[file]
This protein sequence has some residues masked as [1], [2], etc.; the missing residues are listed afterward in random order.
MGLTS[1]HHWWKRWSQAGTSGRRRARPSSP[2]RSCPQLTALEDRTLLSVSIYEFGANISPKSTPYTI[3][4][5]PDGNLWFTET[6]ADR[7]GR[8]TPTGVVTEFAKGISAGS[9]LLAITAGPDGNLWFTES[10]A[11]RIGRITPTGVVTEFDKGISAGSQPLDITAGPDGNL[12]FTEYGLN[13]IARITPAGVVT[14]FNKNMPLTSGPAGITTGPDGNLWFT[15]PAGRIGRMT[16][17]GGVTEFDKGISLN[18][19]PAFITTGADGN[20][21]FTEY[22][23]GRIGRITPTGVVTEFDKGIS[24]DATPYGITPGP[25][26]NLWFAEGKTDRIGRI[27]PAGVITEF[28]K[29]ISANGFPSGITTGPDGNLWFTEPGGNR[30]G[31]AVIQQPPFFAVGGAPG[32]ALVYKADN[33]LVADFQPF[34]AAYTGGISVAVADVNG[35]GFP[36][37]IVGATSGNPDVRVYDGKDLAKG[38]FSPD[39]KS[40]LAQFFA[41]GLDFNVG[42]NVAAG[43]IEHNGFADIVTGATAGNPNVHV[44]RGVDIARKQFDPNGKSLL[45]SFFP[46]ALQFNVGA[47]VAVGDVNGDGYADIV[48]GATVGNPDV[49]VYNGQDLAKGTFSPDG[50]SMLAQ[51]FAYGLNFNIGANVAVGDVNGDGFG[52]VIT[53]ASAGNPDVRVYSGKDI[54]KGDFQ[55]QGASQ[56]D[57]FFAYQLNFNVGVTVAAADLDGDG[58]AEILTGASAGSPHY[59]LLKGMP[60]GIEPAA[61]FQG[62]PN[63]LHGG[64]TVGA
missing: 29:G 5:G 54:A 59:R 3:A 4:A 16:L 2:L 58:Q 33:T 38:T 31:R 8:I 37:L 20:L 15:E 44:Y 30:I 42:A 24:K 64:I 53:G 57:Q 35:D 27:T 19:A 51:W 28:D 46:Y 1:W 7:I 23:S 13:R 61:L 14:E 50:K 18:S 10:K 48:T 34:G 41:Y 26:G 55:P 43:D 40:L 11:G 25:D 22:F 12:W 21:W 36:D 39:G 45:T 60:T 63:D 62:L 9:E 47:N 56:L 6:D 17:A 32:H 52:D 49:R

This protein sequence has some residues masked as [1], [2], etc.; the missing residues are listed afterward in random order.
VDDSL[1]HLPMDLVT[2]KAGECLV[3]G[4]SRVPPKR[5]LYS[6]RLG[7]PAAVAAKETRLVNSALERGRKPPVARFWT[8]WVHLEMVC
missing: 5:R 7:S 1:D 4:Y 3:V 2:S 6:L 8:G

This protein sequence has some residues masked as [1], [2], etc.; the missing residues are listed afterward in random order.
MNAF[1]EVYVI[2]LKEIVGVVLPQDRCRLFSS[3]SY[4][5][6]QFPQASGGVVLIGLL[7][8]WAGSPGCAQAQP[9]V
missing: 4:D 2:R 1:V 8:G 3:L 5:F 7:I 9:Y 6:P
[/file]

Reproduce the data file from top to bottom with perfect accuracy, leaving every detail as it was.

This protein sequence has some residues masked as [1], [2], etc.; the missing residues are listed afterward in random order.
MGLTS[1]HHWWKRWSQAGTSGRRRARPSSP[2]RSCPQLTALEDRTLLSVSIYEFGANISPKSTPYTI[3][4][5]PDGNLWFTET[6]ADR[7]GR[8]TPTGVVTEFAKGISAGS[9]LLAITAGPDGNLWFTES[10]A[11]RIGRITPTGVVTEFDKGISAGSQPLDITAGPDGNL[12]FTEYGLN[13]IARITPAGVVT[14]FNKNMPLTSGPAGITTGPDGNLWFT[15]PAGRIGRMT[16][17]GGVTEFDKGISLN[18][19]PAFITTGADGN[20][21]FTEY[22][23]GRIGRITPTGVVTEFDKGIS[24]DATPYGITPGP[25][26]NLWFAEGKTDRIGRI[27]PAGVITEF[28]K[29]ISANGFPSGITTGPDGNLWFTEPGGNR[30]G[31]AVIQQPPFFAVGGAPG[32]ALVYKADN[33]LVADFQPF[34]AAYTGGISVAVADVNG[35]GFP[36][37]IVGATSGNPDVRVYDGKDLAKG[38]FSPD[39]KS[40]LAQFFA[41]GLDFNVG[42]NVAAG[43]IEHNGFADIVTGATAGNPNVHV[44]RGVDIARKQFDPNGKSLL[45]SFFP[46]ALQFNVGA[47]VAVGDVNGDGYADIV[48]GATVGNPDV[49]VYNGQDLAKGTFSPDG[50]SMLAQ[51]FAYGLNFNIGANVAVGDVNGDGFG[52]VIT[53]ASAGNPDVRVYSGKDI[54]KGDFQ[55]QGASQ[56]D[57]FFAYQLNFNVGVTVAAADLDGDG[58]AEILTGASAGSPHY[59]LLKGMP[60]GIEPAA[61]FQG[62]PN[63]LHGG[64]TVGA
missing: 29:G 5:G 54:A 59:R 3:A 4:A 16:L 2:L 58:Q 33:T 38:T 31:R 8:I 37:L 20:L 15:E 44:Y 30:I 42:A 24:K 64:I 53:G 57:Q 35:D 27:T 19:A 51:W 28:D 46:Y 1:W 7:I 23:S 13:R 61:L 14:E 50:K 18:S 10:K 48:T 34:G 41:Y 26:G 55:P 43:D 40:L 11:G 25:D 22:F 12:W 21:W 36:D 39:G 45:T 60:T 63:D 62:L 9:E 47:N 56:L 6:D 17:A 32:H 52:D 49:R

This protein sequence has some residues masked as [1], [2], etc.; the missing residues are listed afterward in random order.
VDDSL[1]HLPMDLVT[2]KAGECLV[3]G[4]SRVPPKR[5]LYS[6]RLG[7]PAAVAAKETRLVNSALERGRKPPVARFWT[8]WVHLEMVC
missing: 5:R 7:S 1:D 4:Y 3:V 2:S 6:L 8:G

This protein sequence has some residues masked as [1], [2], etc.; the missing residues are listed afterward in random order.
MNAF[1]EVYVI[2]LKEIVGVVLPQDRCRLFSS[3]SY[4][5][6]QFPQASGGVVLIGLL[7][8]WAGSPGCAQAQP[9]V
missing: 4:D 2:R 1:V 8:G 3:L 5:F 7:I 9:Y 6:P